Finally, the Complainant requests the transfer of the disputed domain name.
The Respondent did not reply to the Complainant’s contentions.
As per paragraph 4(a) of the Policy, the Complainant must prove that:
(i) the disputed domain name is identical or confusingly similar to a trademark or service mark in which the Complainant has rights;
(ii) the Respondent has no rights or legitimate interests in respect of the disputed domain name; and
(iii) the disputed domain name has been registered and is being used in bad faith.
The evidence presented in the Complaint demonstrates that the Complainant is the owner of trademark registrations for ZIPRECRUITER around the world as well as several domain names comprising the ZIPRECRUITER trademark.
The disputed domain name is confusingly similar to the Complainant’s trademark ZIPRECRUITER. Indeed, the misspelling of the Complainant’s trademark in the disputed domain name does not prevent a finding of confusing similarity and it seems evident that it was intentional. See section 1.9 of the WIPO Overview of WIPO Panel Views on Selected UDRP Questions, Third Edition (“WIPO Overview 3.0”).
Previous UDRP panels have consistently held that a domain name is identical or confusingly similar to a trademark for purposes of the Policy “when the domain name includes the trademark, or a confusingly similar approximation, regardless of the other terms in the domain name” (Wal-Mart Stores, Inc. v. Richard MacLeod d/b/a For Sale, WIPO Case No. D2000-0662).
The Panel finds that paragraph 4(a)(i) of the Policy has been proved by the Complainant, i.e., the disputed domain name is confusingly similar to the Complainant’s trademarks.
The Respondent has not submitted a response to the Complaint.
There is no evidence that the Respondent has any authorization to use the Complainant’s trademark or to register domain names containing the trademark ZIPRECRUITER.
There is no evidence that the Respondent is commonly known by the disputed domain name.
There is also no evidence that the Respondent is making a legitimate noncommercial or fair use of the disputed domain name or that before any notice of the dispute the Respondent has made use of or demonstrable preparations to use the disputed domain name or a name corresponding to the disputed domain name in connection with a bona fide offering of goods or services. Instead, the Complainant evidenced that the disputed domain name was being used as a PPC website with links to the Complainant’s competitors in the recruitment segment.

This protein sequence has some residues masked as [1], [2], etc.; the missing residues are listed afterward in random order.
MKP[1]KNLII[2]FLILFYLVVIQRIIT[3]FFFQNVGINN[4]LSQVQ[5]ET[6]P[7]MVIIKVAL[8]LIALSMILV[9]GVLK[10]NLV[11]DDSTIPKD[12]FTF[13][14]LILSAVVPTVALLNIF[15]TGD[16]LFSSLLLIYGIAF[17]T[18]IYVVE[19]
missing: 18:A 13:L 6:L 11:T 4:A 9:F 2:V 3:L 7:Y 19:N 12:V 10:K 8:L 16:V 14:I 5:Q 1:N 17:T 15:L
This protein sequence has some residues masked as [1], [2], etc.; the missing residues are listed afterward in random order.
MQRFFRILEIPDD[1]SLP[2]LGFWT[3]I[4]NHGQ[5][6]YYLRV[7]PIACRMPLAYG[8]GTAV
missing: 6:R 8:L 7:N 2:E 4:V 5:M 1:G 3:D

The Panel finds that the use of the disputed domain name, which incorporates the Complainant’s trademark, does not correspond to a bona fide use of the disputed domain name under the Policy.
For the above reasons, the Panel finds that the condition of paragraph 4(a)(ii) of the Policy has been satisfied, i.e., the Respondent has no rights or legitimate interests in the disputed domain name.
The trademark ZIPRECRUITER is registered by the Complainant in several jurisdictions and has been used for years. Also, the Complainant registered many different domain names consisting of the mark ZIPRECRUITER. The Complainant’s trademark rights predate the registration date of the disputed domain name.
The disputed domain name represents an intentional misspelling of the Complainant’s mark and the Respondent has no rights or legitimate interests in the disputed domain name.
The Complainant’s ZIPRECRUITER mark is distinctive and has a strong online visibility, being the website platform operated by the Complainant at “www.ziprecruiter.com”, its main business tool. Thus, a domain name that imitates such a mark is already suggestive of the registrant’s bad faith. It is not conceivable that the Respondent would not have been aware of the Complainant’s trademark rights at the time of the registration of the disputed domain name.
In addition to the above, the Complainant evidenced in the Complaint that the disputed domain name was registered by the Respondent with the intention to sell, rent or transfer it for profit.
Moreover, the Respondent has chosen not to respond to the Complainant’s allegations. According to the panel’s decision in The Argento Wine Company Limited v. Argento Beijing Trading Company, WIPO Case No. D2009-0610, “the failure of the Respondent to respond to the Complaint further supports an inference of bad faith”.
Therefore, this Panel finds that the Respondent has intentionally attempted to cause confusion with the Complainant’s trademark by misleading Internet users to believe that it belongs to or is associated with the Complainant.
This Panel finds that the Respondent’s attempt of taking undue advantage of the trademark ZIPRECRUITER as described in paragraph 4(b)(iv) of the Policy has been demonstrated by the Complainant.
For the above reasons, the Panel finds that the condition of paragraph 4(a)(iii) of the Policy has been satisfied, i.e., the disputed domain name has been registered and is being used in bad faith.
For the foregoing reasons, in accordance with paragraphs 4(i) of the Policy and 15 of the Rules, the Panel orders that the disputed domain name <ziprecuriter.com> be transferred to the Complainant.
Mario Soerensen Garcia
Date: November 14, 2019
Stay updated! Get new cases and decisions by daily email.